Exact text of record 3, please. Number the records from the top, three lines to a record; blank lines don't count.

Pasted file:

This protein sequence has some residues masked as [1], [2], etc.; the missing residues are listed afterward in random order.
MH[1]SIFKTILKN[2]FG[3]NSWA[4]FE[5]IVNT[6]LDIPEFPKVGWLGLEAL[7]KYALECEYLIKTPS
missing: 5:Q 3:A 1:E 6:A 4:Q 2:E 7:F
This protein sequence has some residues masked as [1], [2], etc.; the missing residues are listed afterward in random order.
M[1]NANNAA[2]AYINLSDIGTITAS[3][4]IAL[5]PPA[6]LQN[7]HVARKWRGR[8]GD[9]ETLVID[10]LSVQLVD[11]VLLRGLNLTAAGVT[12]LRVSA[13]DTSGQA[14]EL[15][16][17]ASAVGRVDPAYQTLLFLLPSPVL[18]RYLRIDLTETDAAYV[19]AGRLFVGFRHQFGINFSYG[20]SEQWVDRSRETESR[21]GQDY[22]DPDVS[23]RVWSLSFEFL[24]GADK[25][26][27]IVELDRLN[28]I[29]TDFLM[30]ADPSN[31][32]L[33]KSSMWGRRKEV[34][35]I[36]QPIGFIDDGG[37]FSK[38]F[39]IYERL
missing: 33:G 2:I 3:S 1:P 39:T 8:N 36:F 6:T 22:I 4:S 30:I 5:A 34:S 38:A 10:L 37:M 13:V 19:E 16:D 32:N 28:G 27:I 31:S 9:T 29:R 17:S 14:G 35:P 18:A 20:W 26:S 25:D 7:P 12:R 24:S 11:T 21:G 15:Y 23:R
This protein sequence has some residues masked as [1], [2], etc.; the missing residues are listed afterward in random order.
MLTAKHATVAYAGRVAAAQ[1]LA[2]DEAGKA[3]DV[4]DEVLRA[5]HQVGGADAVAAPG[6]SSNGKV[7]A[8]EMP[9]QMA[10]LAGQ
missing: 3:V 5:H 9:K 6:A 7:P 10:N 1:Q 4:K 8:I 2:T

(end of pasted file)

This protein sequence has some residues masked as [1], [2], etc.; the missing residues are listed afterward in random order.
MLTAKHATVAYAGRVAAAQ[1]LA[2]DEAGKA[3]DV[4]DEVLRA[5]HQVGGADAVAAPG[6]SSNGKV[7]A[8]EMP[9]QMA[10]LAGQ
missing: 3:V 5:H 9:K 6:A 7:P 10:N 1:Q 4:K 8:I 2:T